"How do we enjoy the benefits of globalization without being vulnerable to its excesses?"
The key to our collective future success (from maximal wealth creation to basic survival), will be in how we mitigate the impact of black swans generated by global instability. One of the best approaches I've encountered is to add resilience to the very fabric of our global system, the community.
NOTE: From the controls engineering perspective this approach both simplifies and adds resilience to the design of the global system. In short, it creates a bow-tie control system that enables extremes of complexity without egregious loses in both stability or efficiency (it's a control system that we see in use with both the Internet and in the energy production subsystem used by cells in our bodies).
One of the early (and very smart) approaches to this can be found in the grassroots Transition Towns movement. This movement started in the UK, with an academic paper and a follow on experiment in a town called Totnes (see the excellent 3 part YouTube presentation by founder Rob Hopkins). The movement has expanded to 600 towns across the world at various stages of implementation.
How To Do It
To focus the effort, the movement assumed two of the many potential black swan scenarios (in this case Peak Oil and Global Warming) would likely occur and their arrival would damage local life. This approach led them to focus on a reduction in oil consumption (and thereby long-distance transportation) as a means to improve resilience (a good start). Through trial and error, they were able to generate a blue-print (PDF and more expansive Wiki) for building local resilience entitled the "Transitions Town" network (note that many of these steps use the approach of open source insurgency and even uses the rule of five). Here are the steps:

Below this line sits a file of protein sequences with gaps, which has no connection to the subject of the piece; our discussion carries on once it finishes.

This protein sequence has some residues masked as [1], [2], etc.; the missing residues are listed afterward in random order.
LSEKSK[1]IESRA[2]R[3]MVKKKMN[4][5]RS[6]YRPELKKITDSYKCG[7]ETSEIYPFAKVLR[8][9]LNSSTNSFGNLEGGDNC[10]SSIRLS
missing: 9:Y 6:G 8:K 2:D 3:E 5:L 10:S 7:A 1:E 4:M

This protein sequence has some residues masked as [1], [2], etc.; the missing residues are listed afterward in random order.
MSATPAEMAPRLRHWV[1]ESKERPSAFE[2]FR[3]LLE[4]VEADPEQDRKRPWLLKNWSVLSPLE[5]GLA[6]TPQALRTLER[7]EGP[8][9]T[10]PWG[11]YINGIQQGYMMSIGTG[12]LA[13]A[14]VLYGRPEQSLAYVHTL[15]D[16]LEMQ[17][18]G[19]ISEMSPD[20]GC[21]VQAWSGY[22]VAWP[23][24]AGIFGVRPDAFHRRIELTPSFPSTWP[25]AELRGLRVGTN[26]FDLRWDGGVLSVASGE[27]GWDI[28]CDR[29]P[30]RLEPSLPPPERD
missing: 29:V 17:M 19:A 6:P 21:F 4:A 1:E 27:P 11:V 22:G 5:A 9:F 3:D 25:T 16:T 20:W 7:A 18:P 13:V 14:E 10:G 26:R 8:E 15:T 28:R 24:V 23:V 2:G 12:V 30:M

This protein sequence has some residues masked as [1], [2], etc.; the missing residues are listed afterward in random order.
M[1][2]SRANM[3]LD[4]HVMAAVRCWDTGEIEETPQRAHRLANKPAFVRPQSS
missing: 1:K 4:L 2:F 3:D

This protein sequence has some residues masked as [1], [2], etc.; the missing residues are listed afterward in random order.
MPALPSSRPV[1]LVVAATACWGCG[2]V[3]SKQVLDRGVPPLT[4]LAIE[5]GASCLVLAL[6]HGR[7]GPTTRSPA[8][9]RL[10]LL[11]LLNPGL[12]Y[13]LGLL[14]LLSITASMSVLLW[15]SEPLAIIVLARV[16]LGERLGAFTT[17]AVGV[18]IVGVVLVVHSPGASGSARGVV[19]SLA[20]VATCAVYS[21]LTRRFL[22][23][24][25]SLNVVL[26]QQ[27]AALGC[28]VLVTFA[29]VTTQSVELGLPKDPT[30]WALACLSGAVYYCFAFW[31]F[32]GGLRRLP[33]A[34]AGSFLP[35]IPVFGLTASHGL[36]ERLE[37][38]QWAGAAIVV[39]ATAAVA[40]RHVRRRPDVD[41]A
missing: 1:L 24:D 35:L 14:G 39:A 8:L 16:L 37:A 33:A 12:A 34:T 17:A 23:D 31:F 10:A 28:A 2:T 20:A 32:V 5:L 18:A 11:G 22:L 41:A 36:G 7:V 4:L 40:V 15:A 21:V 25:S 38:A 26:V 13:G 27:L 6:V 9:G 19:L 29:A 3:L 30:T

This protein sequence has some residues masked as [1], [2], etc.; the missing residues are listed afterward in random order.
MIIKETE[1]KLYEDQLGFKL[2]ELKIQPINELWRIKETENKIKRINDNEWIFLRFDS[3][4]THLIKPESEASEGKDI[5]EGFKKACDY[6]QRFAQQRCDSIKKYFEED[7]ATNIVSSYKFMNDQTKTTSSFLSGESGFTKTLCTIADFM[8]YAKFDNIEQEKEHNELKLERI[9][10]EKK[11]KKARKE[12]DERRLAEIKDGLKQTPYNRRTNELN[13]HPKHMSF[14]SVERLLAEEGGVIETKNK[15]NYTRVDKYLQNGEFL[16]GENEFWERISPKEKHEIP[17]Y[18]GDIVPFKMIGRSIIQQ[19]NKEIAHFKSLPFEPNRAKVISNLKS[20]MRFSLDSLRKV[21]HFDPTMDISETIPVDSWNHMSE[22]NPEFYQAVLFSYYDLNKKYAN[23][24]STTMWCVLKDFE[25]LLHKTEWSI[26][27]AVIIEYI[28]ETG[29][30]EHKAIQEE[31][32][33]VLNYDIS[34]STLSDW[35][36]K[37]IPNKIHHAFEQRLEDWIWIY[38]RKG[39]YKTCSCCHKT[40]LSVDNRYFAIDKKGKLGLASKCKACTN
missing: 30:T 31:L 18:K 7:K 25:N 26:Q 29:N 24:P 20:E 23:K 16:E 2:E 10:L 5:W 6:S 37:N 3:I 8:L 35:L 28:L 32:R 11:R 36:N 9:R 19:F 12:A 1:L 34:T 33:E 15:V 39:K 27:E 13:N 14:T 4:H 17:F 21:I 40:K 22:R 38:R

- Develop a steering group to get it started (a foco). Five people is recommended. Plan to disband this group when things get started.
- Raise awareness (basic education on the effects of black swans).
- Network with existing groups (go open source).
- An event to launch the initiative (the great unleashing).
- Form working groups.
- Leverage activity with technology (social tech).
- Develop visible examples of progress.
- Reskilling and teaching (sharing skills/knowledge).
- Connect to the government (financial risks).
- Connect to elders (narratives and skills).
- Let it run itself.
- Complete the effort by formalizing a plan through the contributions of the sub-groups.
An Economic Case via Risk Mitigation
One of the most interesting offshoots of this movement is that they were able to generate an economic case for their efforts. Through audits of the energy use by local businesses, they were able to demonstrate the financial risks the businesses faced if energy prices spiked. This provided the movement with the opportunity to help the business source local resource alternatives and/or develop new opportunities that presented less risk.
Author's Note: I'd like to flesh this out in more detail, perhaps through a investigative trip sponsored by a magazine looking for a great article on the future of communities/consumption/etc.